Wine Women will host best-selling author James Conaway for a book signing and conversation with local author Paul Franson at St. Francis Winery in Santa Rosa on March 14, from 6 to 8 p.m
Guests will be able to purchase copies of Conaway’s new book, “Napa at Last Light: America’s Eden in an Age of Calamity,” from Readers Books, which will be on-site, selling copies to attendees. Tickets, $15-$20, are available on Eventbrite.
Christine L. Mueller, Wine Women president, said, “Land development has become an increasingly contentious topic in the Napa and Sonoma Valleys in the past several years. As our members’ careers and lives are directly affected by how these changes play out, we’re interested in hearing Mr. Conaway’s take on what we can expect. We hope guests will have questions of their own at the book signing.”
A former Wallace Stegner writing fellow at Stanford University and an Alicia Patterson journalism fellow, Conaway is the author of 13 books, including the trilogy: “Napa: The Story of an American Eden,” (1990); “The Far Side of Eden: New Money, Old Land, and the Battle for Napa Valley” (2002); and now “Napa at Last Light: America’s Eden in an Age of Calamity.”
Frank Prial, writing in the New York Times, said Conaway was “a reporter with a Saroyan-like sense of humor and a Balzac-like eye for detail.” That book has been in print continually since 1990 and people still tell Conaway they enjoy and learn from it.
The sequel to “Napa” appeared in 2002. “The Far Side of Eden: Old Land, New Money and the Battle for Napa Valley” was a Washington Post Best Book of the Year and described in the New York Times Book Review as “an important story, emblematic of our time.”
Conaway’s other books include the memoir, “Memphis Afternoons,” about growing up in Memphis in the ‘50s, and “The Kingdom in the Country.” It’s a personal journey through the public lands of the American West described by Wallace Stegner as “a very lively book... He got into places and activities that most westerners never even get close to,” and by novelist Jim Harrison as “a wonderful and well-considered evocation of the New West.”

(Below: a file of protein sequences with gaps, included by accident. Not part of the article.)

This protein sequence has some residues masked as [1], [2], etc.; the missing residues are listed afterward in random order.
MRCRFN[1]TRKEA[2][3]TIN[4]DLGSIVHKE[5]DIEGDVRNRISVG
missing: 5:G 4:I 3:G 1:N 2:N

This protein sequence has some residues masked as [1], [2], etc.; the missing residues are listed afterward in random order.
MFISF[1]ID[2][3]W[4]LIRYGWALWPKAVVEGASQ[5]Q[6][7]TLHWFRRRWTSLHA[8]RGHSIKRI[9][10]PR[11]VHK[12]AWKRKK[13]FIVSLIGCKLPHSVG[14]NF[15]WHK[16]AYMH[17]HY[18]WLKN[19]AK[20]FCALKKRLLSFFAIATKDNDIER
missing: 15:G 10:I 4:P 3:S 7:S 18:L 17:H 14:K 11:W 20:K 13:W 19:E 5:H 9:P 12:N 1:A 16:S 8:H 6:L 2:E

Conaway has also written for several magazines over the years, including The New York Times Magazine, Atlantic, Harper’s, The New Republic, Gourmet, Smithsonian and National Geographic Traveler.
Paul Franson writes about wine and winemaking for consumers and the wine business. He was formerly editor of a national business magazine, and has written for many publications, including Wine Business Monthly, Wine Enhusiast, Decanter, The San Francisco Chronicle, Food & Wine and the Napa Valley Register, as well as his own newsletter napalife.com_&d=DwMF-g&c=UCja3IwhyjPGYeHcG7oIbg&r=KClIUKiHNarqqligY49S36SXla03-94n-8LZ6hjQreo&m=9j4hMzw_BivPBxL93xH9dF-lKSU0eexWvkVYl0Qy6Nk&s=1XMmSc1nK_8NaJrkDOlLHP4zcsF5GWvsrV-u57nrkag&e=" target="_blank">NapaLife, the weekly insider’s newsletter about Napa Valley. He maintains two websites, napalife.com and traveltastes.com.
Franson wrote “Spinning the Bottle,” a book about wine industry public relations with Harvey Posert, and is working on another wine marketing book.